Differences in Affective Dynamics Among Eating-Disorder Diagnostic Groups

Gail A. Williams-Kerver, Stephen A. Wonderlich, Ross D. Crosby, Li Cao, Kathryn E. Smith, Scott G. Engel, Scott J. Crow, Carol B. Peterson, James E. Mitchell, Daniel Le Grange

Research output: Contribution to journalArticlepeer-review

Abstract

Emotion-regulation theories suggest that affect intensity is crucial in the development and maintenance of eating disorders. However, other aspects of emotional experience, such as lability, differentiation, and inertia, are not as well understood. This study is the first to use ecological momentary assessment (EMA) to examine differences in several daily negative affect (NA) indicators among adults diagnosed with anorexia nervosa (AN), bulimia nervosa (BN), or binge-eating disorder (BED). We used EMA data from three large studies to run a series of linear mixed models; the results showed that participants in the AN and BN groups experienced significantly greater NA intensity and better emotion differentiation than participants in the BED group. Alternatively, the BN group demonstrated significantly greater NA lability than the AN group and greater NA inertia than the BED group. These results suggest that several daily affective experiences differ among eating-disorder diagnostic groups and have implications toward distinct conceptualizations and treatments.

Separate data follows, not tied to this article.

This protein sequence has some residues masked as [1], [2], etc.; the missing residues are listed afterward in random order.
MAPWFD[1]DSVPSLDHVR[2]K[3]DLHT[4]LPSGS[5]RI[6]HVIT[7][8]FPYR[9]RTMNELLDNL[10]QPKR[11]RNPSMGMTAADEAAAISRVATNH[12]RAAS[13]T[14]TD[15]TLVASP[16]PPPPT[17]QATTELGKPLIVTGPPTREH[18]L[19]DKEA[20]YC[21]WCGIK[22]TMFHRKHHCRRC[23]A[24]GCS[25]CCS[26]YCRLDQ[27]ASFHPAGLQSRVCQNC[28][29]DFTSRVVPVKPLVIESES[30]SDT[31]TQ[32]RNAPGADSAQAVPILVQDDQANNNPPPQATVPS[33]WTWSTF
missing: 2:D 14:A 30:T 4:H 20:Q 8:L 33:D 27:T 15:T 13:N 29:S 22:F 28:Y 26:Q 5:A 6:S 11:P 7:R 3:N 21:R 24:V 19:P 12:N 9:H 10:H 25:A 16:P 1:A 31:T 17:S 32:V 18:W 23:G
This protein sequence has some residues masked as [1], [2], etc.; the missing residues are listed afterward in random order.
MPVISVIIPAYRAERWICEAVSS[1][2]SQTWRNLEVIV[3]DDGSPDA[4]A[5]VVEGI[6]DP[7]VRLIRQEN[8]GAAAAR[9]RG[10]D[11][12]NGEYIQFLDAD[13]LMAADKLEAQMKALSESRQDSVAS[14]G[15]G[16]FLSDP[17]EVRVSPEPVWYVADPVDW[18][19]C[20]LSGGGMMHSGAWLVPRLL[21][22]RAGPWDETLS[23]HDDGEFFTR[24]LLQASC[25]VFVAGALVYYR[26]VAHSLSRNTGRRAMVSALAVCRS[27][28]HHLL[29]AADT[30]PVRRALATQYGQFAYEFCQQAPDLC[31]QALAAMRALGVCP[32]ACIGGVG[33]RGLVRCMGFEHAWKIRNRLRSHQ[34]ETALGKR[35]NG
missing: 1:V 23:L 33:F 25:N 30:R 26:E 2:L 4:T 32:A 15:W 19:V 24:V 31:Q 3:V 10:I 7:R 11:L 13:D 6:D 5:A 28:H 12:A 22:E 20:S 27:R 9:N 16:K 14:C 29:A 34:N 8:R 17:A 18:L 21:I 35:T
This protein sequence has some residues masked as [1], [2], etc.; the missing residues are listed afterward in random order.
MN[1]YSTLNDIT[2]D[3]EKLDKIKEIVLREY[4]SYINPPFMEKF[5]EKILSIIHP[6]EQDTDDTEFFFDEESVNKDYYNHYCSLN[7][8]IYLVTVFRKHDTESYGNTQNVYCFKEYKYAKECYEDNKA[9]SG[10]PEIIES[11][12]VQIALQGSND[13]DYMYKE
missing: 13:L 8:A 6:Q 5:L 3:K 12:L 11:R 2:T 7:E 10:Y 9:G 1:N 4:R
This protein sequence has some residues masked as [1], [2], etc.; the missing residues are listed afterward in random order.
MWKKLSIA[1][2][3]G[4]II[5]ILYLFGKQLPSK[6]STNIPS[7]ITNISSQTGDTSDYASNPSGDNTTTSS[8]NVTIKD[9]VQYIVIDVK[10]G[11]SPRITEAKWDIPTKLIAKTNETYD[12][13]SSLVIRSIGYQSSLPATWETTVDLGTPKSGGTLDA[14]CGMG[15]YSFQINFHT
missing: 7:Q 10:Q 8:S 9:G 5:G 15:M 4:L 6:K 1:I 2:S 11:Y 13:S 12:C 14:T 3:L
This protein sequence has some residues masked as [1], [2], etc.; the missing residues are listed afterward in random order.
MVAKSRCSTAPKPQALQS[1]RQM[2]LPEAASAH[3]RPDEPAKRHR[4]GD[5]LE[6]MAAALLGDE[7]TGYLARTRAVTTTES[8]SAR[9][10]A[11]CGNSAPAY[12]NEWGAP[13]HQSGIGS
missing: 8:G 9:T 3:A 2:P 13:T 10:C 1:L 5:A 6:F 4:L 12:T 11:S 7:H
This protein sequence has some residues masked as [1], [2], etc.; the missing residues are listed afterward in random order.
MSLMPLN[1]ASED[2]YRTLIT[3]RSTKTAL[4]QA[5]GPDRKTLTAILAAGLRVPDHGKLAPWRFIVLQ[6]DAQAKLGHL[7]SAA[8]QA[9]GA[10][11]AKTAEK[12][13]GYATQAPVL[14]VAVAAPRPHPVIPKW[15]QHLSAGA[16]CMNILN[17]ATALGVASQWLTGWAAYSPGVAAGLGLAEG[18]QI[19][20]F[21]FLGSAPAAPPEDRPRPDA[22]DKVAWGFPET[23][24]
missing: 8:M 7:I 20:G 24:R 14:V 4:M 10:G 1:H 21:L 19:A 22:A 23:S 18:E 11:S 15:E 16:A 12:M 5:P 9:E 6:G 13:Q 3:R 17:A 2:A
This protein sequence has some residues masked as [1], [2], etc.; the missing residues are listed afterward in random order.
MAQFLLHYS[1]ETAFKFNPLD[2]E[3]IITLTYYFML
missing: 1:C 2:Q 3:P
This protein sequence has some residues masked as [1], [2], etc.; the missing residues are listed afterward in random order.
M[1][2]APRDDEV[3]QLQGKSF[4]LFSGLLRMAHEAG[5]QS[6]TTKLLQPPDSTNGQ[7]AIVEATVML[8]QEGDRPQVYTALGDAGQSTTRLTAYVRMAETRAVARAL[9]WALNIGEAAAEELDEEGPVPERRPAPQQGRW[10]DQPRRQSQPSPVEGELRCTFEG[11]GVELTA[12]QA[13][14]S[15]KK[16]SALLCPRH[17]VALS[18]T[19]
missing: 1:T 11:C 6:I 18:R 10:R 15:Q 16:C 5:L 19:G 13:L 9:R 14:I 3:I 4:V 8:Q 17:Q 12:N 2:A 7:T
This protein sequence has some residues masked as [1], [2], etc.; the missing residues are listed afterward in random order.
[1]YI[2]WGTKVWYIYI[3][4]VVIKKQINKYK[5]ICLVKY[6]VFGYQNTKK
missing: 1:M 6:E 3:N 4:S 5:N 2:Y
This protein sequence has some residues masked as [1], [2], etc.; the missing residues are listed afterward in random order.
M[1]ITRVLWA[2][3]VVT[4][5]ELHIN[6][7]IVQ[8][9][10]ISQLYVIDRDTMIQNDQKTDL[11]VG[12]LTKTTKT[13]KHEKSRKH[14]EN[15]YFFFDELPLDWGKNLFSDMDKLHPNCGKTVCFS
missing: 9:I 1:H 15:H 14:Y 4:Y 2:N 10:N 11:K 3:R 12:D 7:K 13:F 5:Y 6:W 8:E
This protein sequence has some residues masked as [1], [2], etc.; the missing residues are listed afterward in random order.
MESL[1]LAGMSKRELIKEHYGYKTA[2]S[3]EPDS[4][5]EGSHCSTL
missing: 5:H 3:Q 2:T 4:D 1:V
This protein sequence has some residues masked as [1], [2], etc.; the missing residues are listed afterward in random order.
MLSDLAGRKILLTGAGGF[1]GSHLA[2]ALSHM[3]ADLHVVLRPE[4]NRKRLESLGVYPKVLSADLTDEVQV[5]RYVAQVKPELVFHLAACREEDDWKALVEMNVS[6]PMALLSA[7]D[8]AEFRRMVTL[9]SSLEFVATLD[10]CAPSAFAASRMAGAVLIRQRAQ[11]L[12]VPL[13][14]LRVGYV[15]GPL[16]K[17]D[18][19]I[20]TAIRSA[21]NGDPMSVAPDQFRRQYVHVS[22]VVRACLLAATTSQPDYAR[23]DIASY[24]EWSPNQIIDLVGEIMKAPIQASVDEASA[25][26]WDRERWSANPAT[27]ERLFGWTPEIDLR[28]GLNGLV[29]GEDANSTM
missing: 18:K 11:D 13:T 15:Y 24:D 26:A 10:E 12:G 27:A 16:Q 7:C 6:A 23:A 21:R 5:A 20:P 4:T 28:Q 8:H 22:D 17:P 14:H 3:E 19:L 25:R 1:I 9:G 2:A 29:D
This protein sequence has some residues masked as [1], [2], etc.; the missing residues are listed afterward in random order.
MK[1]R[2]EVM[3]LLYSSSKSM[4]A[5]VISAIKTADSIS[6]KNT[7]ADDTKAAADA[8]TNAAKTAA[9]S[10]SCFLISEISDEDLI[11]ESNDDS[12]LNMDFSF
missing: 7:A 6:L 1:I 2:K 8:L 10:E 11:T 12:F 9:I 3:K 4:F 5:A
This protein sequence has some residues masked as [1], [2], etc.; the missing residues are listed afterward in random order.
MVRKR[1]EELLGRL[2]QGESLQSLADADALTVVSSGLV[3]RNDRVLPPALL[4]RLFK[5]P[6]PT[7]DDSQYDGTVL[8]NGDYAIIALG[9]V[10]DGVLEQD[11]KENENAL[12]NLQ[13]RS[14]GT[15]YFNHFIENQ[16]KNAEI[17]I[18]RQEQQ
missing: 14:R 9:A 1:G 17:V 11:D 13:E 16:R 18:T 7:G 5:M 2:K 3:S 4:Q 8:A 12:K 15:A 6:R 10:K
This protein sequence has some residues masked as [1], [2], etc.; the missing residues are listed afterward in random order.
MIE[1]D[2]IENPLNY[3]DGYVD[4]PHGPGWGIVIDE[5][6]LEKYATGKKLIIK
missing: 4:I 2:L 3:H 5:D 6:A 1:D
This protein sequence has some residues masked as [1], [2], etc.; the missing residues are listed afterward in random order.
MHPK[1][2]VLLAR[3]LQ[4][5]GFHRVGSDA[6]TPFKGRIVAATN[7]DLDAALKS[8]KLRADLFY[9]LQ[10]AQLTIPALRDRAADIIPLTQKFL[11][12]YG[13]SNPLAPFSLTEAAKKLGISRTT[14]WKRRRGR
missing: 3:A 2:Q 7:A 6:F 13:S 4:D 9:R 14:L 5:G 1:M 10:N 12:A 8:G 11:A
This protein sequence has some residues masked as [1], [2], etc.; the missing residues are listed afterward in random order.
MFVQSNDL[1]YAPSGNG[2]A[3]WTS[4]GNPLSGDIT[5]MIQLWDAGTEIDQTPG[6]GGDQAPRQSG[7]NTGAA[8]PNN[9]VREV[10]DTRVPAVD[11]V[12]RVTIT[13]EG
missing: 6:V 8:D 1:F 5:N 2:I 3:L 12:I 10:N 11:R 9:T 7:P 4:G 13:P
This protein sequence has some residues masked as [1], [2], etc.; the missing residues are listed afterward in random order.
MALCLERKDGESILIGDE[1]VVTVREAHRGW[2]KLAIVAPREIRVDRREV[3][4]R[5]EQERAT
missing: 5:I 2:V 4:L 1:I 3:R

Original languageEnglish (US)
Pages (from-to)857-871
Number of pages15
JournalClinical Psychological Science
Volume8
Issue number5
DOIs
StatePublished - Sep 1 2020
Externally publishedYes

Keywords

  • EMA
  • affective dynamics
  • eating disorders
  • ecological momentary assessment
  • negative affect

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